Hillary Clinton said she felt "pride and gratitude" for her campaign on Wednesday morning, hours after her shocking defeat at the hands of Donald Trump.
As the remaining ballots cast in Tuesday's presidential election are counted Wednesday, there's the possibility Hillary Clinton will win the popular vote after having lost the electoral college to Donald Trump.
As of 10:12 a.m. Wednesday, Clinton held a lead of more than 170,000 votes nationally, NBC News reported. She conceded the race, however, early Wednesday morning after Trump took Wisconsin, putting the electoral college out of her reach.
If Clinton wins the popular vote after losing the electoral college, it would be the second time in 16 years a Democratic nominee has done so.
In 2000, Al Gore lost the electoral college to George W. Bush, but won the popular vote by more than 500,000 votes.
Three other nominees have taken the presidency without winning the national vote, all in the 19th century.
In 1888, Benjamin Harrison defeated Grover Cleveland without carrying the popular vote. Just 11 years prior, Rutherford B. Hayes defeated Samuel J. Tilden by one electoral vote, but lost the popular vote, according to factcheck.org.
And in the 1824 election, John Quincy Adams defeated Andrew Jackson without winning the electoral college or the popular vote. Jackson carried a majority of the popular vote in the election, but neither he nor Adams won a majority of electoral votes.
The election was sent to the House of Representatives, which chose Adams as president.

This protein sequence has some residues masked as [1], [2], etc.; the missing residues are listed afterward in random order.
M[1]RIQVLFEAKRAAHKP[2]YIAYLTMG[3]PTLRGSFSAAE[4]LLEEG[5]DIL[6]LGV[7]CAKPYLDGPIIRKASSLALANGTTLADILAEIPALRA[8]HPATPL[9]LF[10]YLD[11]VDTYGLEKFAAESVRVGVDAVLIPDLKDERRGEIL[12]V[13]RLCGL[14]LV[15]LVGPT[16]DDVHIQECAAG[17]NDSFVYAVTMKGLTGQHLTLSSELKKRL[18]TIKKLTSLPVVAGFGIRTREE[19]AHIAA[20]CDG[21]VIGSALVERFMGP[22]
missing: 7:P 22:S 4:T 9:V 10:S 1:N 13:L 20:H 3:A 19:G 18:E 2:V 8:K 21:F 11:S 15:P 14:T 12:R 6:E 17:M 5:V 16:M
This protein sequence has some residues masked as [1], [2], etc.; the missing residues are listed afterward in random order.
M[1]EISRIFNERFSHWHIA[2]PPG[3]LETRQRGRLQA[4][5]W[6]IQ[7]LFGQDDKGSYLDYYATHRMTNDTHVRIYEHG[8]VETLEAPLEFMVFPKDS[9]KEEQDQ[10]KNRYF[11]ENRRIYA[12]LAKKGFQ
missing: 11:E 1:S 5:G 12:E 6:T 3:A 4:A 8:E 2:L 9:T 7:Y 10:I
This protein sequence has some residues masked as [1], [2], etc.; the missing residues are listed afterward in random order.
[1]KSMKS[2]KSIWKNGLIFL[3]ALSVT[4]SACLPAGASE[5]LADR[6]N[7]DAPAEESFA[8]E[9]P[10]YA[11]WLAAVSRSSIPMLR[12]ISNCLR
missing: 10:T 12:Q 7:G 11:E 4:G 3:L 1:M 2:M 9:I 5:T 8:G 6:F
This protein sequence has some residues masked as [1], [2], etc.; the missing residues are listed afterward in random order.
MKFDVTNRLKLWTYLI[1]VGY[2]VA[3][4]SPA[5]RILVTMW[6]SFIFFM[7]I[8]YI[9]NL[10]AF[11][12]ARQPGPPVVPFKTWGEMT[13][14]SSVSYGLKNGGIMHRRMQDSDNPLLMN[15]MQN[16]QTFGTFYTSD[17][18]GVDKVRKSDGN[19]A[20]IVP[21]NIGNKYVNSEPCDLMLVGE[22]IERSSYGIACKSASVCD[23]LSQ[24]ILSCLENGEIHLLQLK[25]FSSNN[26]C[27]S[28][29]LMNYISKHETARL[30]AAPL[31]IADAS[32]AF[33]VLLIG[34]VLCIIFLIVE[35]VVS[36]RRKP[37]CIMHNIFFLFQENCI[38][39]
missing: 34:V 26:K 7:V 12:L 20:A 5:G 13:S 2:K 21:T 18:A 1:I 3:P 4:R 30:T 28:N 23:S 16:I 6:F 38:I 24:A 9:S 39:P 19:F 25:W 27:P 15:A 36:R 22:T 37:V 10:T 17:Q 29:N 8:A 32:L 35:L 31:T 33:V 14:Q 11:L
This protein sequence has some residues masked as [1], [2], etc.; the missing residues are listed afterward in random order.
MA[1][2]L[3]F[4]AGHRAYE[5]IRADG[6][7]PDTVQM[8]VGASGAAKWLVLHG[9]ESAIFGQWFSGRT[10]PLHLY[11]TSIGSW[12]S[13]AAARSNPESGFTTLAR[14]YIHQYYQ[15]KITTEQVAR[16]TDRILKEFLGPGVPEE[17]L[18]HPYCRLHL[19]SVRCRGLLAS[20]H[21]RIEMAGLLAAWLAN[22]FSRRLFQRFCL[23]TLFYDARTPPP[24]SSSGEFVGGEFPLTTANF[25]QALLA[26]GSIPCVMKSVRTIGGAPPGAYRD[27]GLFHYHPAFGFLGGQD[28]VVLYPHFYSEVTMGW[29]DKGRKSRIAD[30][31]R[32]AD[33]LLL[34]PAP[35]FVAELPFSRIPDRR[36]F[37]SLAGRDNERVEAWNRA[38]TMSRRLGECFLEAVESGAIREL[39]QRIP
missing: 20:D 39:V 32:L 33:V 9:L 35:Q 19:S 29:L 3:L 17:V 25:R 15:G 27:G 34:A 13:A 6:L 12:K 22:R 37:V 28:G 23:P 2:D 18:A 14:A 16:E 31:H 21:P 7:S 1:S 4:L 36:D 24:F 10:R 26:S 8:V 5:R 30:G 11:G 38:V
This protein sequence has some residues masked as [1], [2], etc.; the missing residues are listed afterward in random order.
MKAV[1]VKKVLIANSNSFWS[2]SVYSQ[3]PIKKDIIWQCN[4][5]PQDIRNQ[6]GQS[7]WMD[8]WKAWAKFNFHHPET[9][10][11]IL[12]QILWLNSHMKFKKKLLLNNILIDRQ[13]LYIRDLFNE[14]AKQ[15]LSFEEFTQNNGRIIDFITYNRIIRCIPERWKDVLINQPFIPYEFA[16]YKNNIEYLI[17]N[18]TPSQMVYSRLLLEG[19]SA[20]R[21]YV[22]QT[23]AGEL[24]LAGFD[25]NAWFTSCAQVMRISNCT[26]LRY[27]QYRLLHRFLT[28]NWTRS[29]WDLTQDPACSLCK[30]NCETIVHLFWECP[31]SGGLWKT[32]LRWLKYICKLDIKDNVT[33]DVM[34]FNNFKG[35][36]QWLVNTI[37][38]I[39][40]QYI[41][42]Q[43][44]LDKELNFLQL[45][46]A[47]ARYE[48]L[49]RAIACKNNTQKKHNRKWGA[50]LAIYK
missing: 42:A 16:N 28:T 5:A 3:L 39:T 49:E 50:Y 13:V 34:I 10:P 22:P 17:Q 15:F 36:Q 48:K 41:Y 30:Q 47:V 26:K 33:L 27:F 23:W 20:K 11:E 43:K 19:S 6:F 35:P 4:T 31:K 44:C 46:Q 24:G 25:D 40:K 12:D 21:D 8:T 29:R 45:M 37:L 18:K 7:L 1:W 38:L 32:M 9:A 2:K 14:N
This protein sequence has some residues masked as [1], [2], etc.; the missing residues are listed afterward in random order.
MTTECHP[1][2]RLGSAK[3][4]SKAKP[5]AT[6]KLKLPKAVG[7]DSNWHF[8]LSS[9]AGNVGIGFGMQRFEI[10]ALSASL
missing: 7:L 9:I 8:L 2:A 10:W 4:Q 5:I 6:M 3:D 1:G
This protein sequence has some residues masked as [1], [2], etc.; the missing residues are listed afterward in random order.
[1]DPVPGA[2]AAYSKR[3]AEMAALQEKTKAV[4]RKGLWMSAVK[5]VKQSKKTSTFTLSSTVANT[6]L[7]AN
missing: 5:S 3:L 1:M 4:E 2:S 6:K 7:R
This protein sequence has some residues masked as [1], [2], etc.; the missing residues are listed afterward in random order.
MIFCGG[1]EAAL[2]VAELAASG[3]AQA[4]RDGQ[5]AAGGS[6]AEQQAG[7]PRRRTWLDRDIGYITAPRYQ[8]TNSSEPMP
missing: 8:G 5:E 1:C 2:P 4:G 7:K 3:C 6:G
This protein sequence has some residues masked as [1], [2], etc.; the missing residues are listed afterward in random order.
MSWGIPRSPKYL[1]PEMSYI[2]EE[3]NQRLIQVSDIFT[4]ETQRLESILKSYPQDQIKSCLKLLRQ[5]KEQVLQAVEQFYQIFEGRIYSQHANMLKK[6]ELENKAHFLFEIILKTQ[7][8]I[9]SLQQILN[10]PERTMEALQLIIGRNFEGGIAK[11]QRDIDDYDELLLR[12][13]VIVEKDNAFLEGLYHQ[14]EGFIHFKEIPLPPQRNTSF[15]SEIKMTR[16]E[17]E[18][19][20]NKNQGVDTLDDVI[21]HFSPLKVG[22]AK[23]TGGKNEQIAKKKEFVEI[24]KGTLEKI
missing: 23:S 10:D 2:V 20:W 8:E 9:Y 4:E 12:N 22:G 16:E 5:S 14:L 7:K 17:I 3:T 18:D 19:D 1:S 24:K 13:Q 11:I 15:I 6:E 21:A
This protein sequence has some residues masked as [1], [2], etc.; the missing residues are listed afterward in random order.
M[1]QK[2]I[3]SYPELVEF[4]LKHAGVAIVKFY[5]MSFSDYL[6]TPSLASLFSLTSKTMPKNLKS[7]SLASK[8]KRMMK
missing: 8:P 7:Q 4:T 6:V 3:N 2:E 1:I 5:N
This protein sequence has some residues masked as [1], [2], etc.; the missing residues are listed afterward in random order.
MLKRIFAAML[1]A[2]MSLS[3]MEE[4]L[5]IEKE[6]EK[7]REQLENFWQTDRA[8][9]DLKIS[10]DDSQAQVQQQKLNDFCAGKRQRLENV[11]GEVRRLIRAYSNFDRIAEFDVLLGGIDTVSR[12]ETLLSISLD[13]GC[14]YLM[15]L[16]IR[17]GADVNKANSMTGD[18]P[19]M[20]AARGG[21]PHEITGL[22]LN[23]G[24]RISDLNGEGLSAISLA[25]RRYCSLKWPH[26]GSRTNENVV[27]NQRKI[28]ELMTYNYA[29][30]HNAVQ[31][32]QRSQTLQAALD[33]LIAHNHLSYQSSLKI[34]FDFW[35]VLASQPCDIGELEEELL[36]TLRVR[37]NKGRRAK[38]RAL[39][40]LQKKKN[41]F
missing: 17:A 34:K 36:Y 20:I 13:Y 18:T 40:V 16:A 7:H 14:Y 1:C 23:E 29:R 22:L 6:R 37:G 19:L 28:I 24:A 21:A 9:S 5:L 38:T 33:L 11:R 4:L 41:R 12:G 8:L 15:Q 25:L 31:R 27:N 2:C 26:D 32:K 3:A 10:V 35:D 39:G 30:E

The electoral college was established in the Constitution. In the system, electors appointed by the winning party cast votes for their nominee based on the popular vote in the state. Each elector is granted one vote for president and one vote for vice president.
Most states require all electoral votes go to the winner of the popular vote, except for Maine and Nebraska, which use a "district system."
In the district system, two electors vote based on the popular vote, and another elector casts a ballot based on each congressional district's popular vote.
Photo Credit: Getty Images
Voting booths are set up for early voting at the Black Hawk County Courthouse on September 27, 2012 in Waterloo, Iowa. Early voting starts today in Iowa where in the 2008 election 36 percent of voters cast an early ballot.
Donald Trump's campaign prepared both a concession speech and a victory speech for Election Night, sources told NBC News.
More time was spent on a concession speech, as the campaign's own data showed only a narrow path to the 270 electorates needed to win the White House.
His campaign felt pressure to acknowledge the outcome of potential defeatafter Trump's repeated comments about a "rigged" system and concern over whether he would accept the results of the election. But as results poured in and a victory seemed likely, the victory speech was revised in real time.
Trump's running mate Indiana Gov. Mike Pence, New Jersey Gov. Chris Christie and writer and policy adviser Steve Miller worked with him to write the speech.
Photo Credit: Getty Images
Republican president-elect Donald Trump gives a thumbs up to the crowd during his acceptance speech at his election night event at the New York Hilton Midtown in the early morning hours of November 9, 2016 in New York City. Sources say that the Trump campaign wrote two speeches for the evening, but worked more on a concession speech than the victory speech he gave.